The Best Defense Is a Good Business Attorney

What To Do If Customs Says You've Violated Weapons Export Laws

The idea that your company might have violated weapons export laws can sound like something out of a terrible movie. However, even businesses that aren't fundamentally arms-dealing operations can run afoul of these laws. If the government sends you a notice of a violation, you'll want to consult with a customs and trade attorney as soon as possible. Here is what they'll likely tell you to do.

Gather Documents

More than anything, you want to understand how this could have happened. Your documents will tell you a lot about whether the government is barking up the right tree or if someone within your business made a major mistake.

Foremost, you want to know what the offending shipments contained. A surprising number of products and materials run afoul of laws banning the export of weapons. The sale of software to countries that sponsor terrorism, for example, is often illegal. Similar rules can apply to fertilizers that are chemical precursors to explosives. Microchips are an area of increasing concern.

Secondly, you want to know where the shipments went. If someone in the chain broke the law, you want to find out who did it. A recipient might run a front company or act as a middleman for transferring the shipment to a prohibited country.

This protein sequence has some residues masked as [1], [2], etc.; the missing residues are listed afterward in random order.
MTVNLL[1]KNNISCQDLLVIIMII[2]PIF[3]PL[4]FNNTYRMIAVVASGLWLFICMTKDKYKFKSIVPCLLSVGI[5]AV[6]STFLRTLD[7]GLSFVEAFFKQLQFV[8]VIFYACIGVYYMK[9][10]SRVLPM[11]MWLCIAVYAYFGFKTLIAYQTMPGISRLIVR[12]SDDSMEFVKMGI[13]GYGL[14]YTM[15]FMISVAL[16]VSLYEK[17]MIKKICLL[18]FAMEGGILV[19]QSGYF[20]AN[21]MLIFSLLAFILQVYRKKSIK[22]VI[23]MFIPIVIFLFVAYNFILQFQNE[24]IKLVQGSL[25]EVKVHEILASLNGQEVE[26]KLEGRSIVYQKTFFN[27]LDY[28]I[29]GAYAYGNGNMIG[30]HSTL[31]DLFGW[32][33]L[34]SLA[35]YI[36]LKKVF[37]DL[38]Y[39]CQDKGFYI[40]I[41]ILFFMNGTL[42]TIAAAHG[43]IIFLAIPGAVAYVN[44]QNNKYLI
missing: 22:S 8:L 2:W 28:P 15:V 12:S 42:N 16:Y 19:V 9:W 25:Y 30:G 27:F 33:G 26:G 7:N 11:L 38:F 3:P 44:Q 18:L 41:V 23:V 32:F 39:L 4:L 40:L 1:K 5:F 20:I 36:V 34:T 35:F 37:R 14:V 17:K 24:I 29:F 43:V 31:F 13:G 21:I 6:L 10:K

Finally, make copies of everything. You want copies of all the manifests, emails, letters, and contracts. Also, copy every notice from the government and give them to a customs attorney as soon as possible.

Full Disclosure

Whatever led to this situation is bad. You will have a better chance of the brunt not falling on you if you fully disclose everything. Cooperate as faithfully as you can manage using the resources at your disposal.

However, always use your customs attorney as a conduit for your cooperation. If you need to tell the government something or provide them with evidence, talk to your customs and trade attorney first. They can then advise you on how to cooperate. Also, they can pass things along to the government and document your compliance with their requests. Treat this as a highly formal process because it can crush an export-import business in a matter of months.

Policy Implementation

As you navigate the process, you also want to solve whatever caused this mess. If someone failed to conduct due diligence, implement programs to ensure greater transparency from your trade partners. Ask the government what you can do to improve compliance, too. Even if the issue is entirely a government mistake, figure out what could've triggered it so you can avoid it in the future.

Contact a customs and trade attorney to learn more.